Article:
“The officials didn’t let me tell them anything. They just sent me back.”
That’s what “Dolores,” an asylum seeker in Mexico, told me after United States Border Patrol agents expelled her under the illegal and discriminatory Title 42 border expulsion policy. Dolores fled Honduras after gang members killed her parents and threatened to murder her. On her first trip through Mexico, she was kidnapped for ransom, raped, and beaten. After Border Patrol agents expelled her, she was kidnapped again.
New reporting suggests President Joe Biden’s administration may continue to keep in place the abusive policy adopted by the administration of former President Donald Trump, continuing to rely on false claims that the policy exists for public health reasons. The Centers for Disease Control and Prevention (CDC) improperly issued the order under political pressure. Public health experts have also condemned the policy.
While hundreds of thousands of people cross the border every day with no health screenings, asylum seekers like Dolores will continue to be expelled as long as the CDC order remains in place.
Previous reporting suggested the administration planned to officially exempt families, which it has lately done in most cases, while continuing to expel adults traveling without children. Human Rights Watch has warned this would not adequately address the abuses associated with summary expulsion.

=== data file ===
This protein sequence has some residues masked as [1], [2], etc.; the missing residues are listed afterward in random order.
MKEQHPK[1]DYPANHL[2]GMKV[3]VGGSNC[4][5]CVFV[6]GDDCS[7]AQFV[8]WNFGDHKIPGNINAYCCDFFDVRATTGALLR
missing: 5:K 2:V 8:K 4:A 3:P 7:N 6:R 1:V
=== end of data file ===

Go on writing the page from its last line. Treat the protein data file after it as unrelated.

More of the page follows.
Adult asylum seekers also flee persecution in their country of origin and face risks traveling through Mexico from criminal operatives and Mexican authorities.
Some single adults, such as asylum seekers with disabilities or chronic health conditions, or asylum seekers who are lesbian, gay, bisexual and transgender (LGBT), Black, or Indigenous, may face even greater risks and discrimination.
“Mario,” a Black, gay asylum seeker told me a Mexican police officer sexually assaulted him, and employers subjected him to slurs based on both his race and sexual orientation.
“Ricardo,” an asylum seeker who has been disowned by his family based on his presumed sexual orientation, said a group of men raped him twice in Mexico, after which he was diagnosed with HIV. Hospital workers subsequently denied him adequate treatment.
Leaving the Title 42 expulsion policy in place means continuing to put people like Dolores, Mario, and Ricardo at risk.
The CDC should immediately rescind the Title 42 expulsion order in its entirety to stop further endangering people’s lives.